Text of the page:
A game of Snap, of Old Maid, of Musical Chairs – John Maynard Keynes

keynes
John Maynard Keynes (5 June 1883 – 21 April 1946) – Wikipedia

“For it is, so to speak, a game of Snap, of Old Maid, of Musical Chairs — a  pastime in which he is victor who says Snap neither too soon nor too late, who passed the  Old Maid to his neighbour before the game is over, who secures a chair for himself when  the music stops. These games can be played with zest and enjoyment, though all the
players know that it is the Old Maid which is circulating, or that when the music stops  some of the players will find themselves unseated.”

This quote is from  The General Theory Of Employment, Interest, And Money
– Chapter 12 “The State of Long-term Expectation” (John Maynard Keynes, 1936).

Legendary investor Warren Buffett has also made reference to John Maynard Keynes’ General Theory of Employment, Interest, and Money Chapter 12 (“The State of Long-term Expectation”). In a November 2011 interview with Business Wire CEO Cathy Baron Tamraz, Warren Buffett said: “If you understand chapters 8 and 20 of The Intelligent Investor (Benjamin Graham, 1949) and chapter 12 of the General Theory (John Maynard Keynes, 1936), you don’t need to read anything else and you can turn off your TV.” This advice from Warren Buffett involves two milestone books on investing and economics

John Maynard Keynes made this  “game of Snap, of Old Maid, of Musical Chairs” remark in the context of saying that most professional investors and speculators were “largely concerned, not with making superior long-term forecasts of the probable yield of an investment over its whole life, but with foreseeing changes in the
conventional basis of valuation a short time ahead of the general public.”

Keynes went on to say: “They are concerned, not with what an investment is really worth to a man who buys it ‘for keeps’,
but with what the market will value it at, under the influence of mass psychology, three  months or a year hence. Moreover, this behaviour is not the outcome of a wrong-headed  propensity. It is an inevitable result of an investment market organised along the lines
described. For it is not sensible to pay 25 for an investment of which you believe the  prospective yield to justify a value of 30, if you also believe that the market will value it  at 20 three months hence.

“Thus the professional investor is forced to concern himself with the anticipation of  impending changes, in the news or in the atmosphere, of the kind by which experience  shows that the mass psychology of the market is most influenced. This is the inevitable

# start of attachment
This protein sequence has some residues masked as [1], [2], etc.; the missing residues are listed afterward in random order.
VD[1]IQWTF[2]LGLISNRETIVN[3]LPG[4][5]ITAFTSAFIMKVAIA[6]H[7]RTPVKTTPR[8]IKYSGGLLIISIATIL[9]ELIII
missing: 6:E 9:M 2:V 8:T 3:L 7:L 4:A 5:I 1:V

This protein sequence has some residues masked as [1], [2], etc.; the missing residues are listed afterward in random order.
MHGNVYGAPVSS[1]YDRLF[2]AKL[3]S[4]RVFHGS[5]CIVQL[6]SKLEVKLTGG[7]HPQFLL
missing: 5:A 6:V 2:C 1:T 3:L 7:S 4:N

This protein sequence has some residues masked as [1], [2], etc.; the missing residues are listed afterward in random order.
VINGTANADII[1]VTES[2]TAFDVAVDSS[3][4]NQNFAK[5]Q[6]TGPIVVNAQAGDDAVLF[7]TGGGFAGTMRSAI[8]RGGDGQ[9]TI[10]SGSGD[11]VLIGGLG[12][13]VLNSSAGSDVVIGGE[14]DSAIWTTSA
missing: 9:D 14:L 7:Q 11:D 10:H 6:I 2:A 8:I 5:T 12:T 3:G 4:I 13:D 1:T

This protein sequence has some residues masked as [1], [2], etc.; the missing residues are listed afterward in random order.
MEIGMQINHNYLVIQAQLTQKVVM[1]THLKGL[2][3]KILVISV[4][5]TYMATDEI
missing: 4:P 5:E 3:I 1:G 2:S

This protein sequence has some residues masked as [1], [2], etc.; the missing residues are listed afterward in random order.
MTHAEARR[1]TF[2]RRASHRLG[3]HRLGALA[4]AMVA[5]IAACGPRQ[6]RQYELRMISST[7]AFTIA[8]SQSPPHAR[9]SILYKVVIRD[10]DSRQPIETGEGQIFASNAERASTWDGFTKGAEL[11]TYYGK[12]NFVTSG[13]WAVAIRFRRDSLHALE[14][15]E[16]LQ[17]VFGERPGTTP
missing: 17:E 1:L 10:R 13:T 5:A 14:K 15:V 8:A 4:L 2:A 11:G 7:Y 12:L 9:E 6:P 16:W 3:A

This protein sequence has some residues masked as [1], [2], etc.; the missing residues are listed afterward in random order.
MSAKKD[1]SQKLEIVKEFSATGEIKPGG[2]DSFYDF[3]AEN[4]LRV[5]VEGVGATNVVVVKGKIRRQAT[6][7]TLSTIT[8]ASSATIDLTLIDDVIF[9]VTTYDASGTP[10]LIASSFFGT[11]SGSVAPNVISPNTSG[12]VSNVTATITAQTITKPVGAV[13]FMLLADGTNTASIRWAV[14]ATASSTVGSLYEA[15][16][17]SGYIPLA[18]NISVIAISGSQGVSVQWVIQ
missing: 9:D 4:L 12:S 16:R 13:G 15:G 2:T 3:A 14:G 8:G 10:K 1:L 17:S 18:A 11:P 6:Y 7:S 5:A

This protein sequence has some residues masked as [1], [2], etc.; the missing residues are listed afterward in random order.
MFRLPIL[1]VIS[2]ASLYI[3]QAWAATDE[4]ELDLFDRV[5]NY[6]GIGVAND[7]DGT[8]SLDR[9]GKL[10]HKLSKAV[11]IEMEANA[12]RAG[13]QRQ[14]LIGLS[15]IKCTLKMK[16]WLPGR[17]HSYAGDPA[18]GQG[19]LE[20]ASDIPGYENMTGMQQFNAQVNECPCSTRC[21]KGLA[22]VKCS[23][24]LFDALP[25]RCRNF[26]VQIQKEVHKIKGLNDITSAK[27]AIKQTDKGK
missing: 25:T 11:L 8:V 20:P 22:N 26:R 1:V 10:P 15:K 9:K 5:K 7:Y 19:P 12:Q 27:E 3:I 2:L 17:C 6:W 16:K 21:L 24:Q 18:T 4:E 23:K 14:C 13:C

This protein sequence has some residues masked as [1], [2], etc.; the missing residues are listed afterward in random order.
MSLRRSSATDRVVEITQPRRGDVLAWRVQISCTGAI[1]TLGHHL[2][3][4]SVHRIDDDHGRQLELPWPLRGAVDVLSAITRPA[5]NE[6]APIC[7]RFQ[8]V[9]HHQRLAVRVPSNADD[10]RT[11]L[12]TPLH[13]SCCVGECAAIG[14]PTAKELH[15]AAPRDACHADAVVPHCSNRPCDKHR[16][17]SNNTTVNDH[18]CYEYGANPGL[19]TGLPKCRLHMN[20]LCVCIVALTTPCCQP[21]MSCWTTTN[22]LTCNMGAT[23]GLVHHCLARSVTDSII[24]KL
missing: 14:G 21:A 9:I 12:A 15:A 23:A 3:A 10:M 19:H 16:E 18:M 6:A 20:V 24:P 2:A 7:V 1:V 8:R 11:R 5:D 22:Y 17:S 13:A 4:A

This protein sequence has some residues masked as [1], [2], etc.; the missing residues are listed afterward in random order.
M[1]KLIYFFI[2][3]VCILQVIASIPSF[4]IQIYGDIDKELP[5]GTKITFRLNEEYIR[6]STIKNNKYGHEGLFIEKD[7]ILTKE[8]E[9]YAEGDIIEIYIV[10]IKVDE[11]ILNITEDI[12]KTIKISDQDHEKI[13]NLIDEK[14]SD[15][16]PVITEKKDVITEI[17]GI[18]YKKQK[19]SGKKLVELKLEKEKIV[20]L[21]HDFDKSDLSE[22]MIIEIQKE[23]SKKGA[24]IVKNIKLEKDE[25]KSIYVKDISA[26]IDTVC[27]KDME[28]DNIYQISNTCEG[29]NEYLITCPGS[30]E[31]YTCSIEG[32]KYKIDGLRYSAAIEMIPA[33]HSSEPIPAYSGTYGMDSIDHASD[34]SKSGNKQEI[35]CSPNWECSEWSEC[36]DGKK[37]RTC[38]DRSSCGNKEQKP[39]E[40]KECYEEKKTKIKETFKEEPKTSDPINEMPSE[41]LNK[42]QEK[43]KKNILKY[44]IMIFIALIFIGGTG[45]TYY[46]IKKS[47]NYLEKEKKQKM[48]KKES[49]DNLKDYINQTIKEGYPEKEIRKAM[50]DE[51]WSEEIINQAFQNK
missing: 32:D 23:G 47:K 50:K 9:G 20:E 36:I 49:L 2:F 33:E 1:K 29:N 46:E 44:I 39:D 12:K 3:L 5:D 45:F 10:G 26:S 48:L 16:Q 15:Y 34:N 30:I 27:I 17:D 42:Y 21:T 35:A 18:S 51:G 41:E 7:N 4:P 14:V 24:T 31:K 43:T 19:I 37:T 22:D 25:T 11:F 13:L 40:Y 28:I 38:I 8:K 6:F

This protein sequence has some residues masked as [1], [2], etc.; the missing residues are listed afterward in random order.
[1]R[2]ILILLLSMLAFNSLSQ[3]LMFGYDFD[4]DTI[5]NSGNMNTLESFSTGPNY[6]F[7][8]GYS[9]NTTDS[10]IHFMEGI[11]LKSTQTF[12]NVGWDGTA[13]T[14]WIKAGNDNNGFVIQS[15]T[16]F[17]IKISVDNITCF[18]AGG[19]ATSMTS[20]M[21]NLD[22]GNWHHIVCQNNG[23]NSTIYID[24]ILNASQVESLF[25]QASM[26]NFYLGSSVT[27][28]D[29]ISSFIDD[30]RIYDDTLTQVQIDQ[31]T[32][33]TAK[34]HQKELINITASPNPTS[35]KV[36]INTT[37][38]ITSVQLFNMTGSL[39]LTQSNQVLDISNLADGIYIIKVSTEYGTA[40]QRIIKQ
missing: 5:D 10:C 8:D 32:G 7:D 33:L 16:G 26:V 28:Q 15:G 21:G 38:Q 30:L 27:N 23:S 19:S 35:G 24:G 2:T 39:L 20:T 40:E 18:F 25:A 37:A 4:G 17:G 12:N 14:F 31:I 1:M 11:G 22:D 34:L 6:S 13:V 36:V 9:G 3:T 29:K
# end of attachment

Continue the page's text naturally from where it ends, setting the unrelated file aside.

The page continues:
result of investment markets organised with a view to so-called ‘liquidity’. Of the maxims  of orthodox finance none, surely, is more anti-social than the fetish of liquidity, the  doctrine that it is a positive virtue on the part of investment institutions to concentrate
their resources upon the holding of ‘liquid’ securities. It forgets that there is no such thing  as liquidity of investment for the community as a whole.”

Keynes then added: “The social object of skilled  investment should be to defeat the dark forces of time and ignorance which envelop our  future. The actual, private object of the most skilled investment to-day is ‘to beat the gun’,  as the Americans so well express it, to outwit the crowd, and to pass the bad, or  depreciating, half-crown to the other fellow.

“This battle of wits to anticipate the basis of conventional valuation a few months hence,  rather than the prospective yield of an investment over a long term of years, does not  even require gulls amongst the public to feed the maws of the professional; — it can be
played by professionals amongst themselves. Nor is it necessary that anyone should keep  his simple faith in the conventional basis of valuation having any genuine long-term  validity. For it is, so to speak, a game of Snap, of Old Maid, of Musical Chairs — a
pastime in which he is victor who says Snap neither too soon nor too late, who passed the Old Maid to his neighbour before the game is over, who secures a chair for himself when  the music stops. These games can be played with zest and enjoyment, though all the
players know that it is the Old Maid which is circulating, or that when the music stops  some of the players will find themselves unseated.”

Keynes then put it another way: “Or, to change the metaphor slightly, professional investment may be likened to those
newspaper competitions in which the competitors have to pick out the six prettiest faces  from a hundred photographs, the prize being awarded to the competitor whose choice  most nearly corresponds to the average preferences of the competitors as a whole; so that
each competitor has to pick, not those faces which he himself finds prettiest, but those  which he thinks likeliest to catch the fancy of the other competitors, all of whom are  looking at the problem from the same point of view. It is not a case of choosing those  which, to the best of one’s judgment, are really the prettiest, nor even those which  average opinion genuinely thinks the prettiest. We have reached the third degree where  we devote our intelligences to anticipating what average opinion expects the average
opinion to be. And there are some, I believe, who practise the fourth, fifth and higher  degrees.”

Benjamin Graham’s The Intelligent Investor Chapter 8 (The Investor and Market Fluctuations)

Benjamin Graham’s The Intellingent Investor Chapter 20 (Margin of Safety As The Central Concept Of Investment)

 

 

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